Baldwinson said locally, there was anecdotal evidence that online sales were booming and retail sales were also on the rise at the expense of on-premise venues such as hotels, bars and restaurants.
“We deal with Dan Murphy’s here in Australia and we’re seeing a big uplift in orders each Monday,” he said.
“This Monday’s order was quite a bit bigger than the previous week so that’s a sign that retail is strong – I’m looking forward to next Monday to see if that continues.
“My concern for the Australian market lies more with the on-trade, I think that’s going to get hit very hard because people aren’t going out.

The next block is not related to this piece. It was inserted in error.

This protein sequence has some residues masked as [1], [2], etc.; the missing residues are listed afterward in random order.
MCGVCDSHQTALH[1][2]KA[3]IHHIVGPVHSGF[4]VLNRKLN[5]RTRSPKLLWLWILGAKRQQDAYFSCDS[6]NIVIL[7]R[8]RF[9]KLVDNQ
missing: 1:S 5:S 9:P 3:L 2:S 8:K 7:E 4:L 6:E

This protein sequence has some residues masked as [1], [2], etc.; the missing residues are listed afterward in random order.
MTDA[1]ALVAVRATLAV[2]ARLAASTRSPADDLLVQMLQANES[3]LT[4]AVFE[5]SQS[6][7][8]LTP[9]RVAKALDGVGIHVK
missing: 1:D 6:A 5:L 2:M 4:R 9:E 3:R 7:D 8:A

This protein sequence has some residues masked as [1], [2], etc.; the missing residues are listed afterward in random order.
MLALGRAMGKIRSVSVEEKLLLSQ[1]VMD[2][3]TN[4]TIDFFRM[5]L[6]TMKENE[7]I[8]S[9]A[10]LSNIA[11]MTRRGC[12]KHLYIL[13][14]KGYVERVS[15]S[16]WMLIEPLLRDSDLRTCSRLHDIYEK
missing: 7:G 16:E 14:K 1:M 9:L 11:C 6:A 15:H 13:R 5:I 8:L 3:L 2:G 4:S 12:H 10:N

“While that channel might only be 25 per cent of the total market, a lot of smaller wineries are reliant on it for the majority of their sales so this is a pretty scary time for them.”
One silver lining for exporters is the value of the Australian dollar, which reached its lowest level on Thursday since 2002 when it plummeted below US$0.56.
“That’s very good news to exporters of not just wine but any product,” Baldwinson said.
“The Aussie dollar has been whacked harder than most and I’m quite happy about that because our wine has become cheaper on global markets.
“If you look over the longer history of Australian wine exports, a lot of our success has been pegged to the strength of the Australian dollar.”
SA Wine Industry Association chief executive Brian Smedley said local wine companies were starting to become concerned about reduced sales.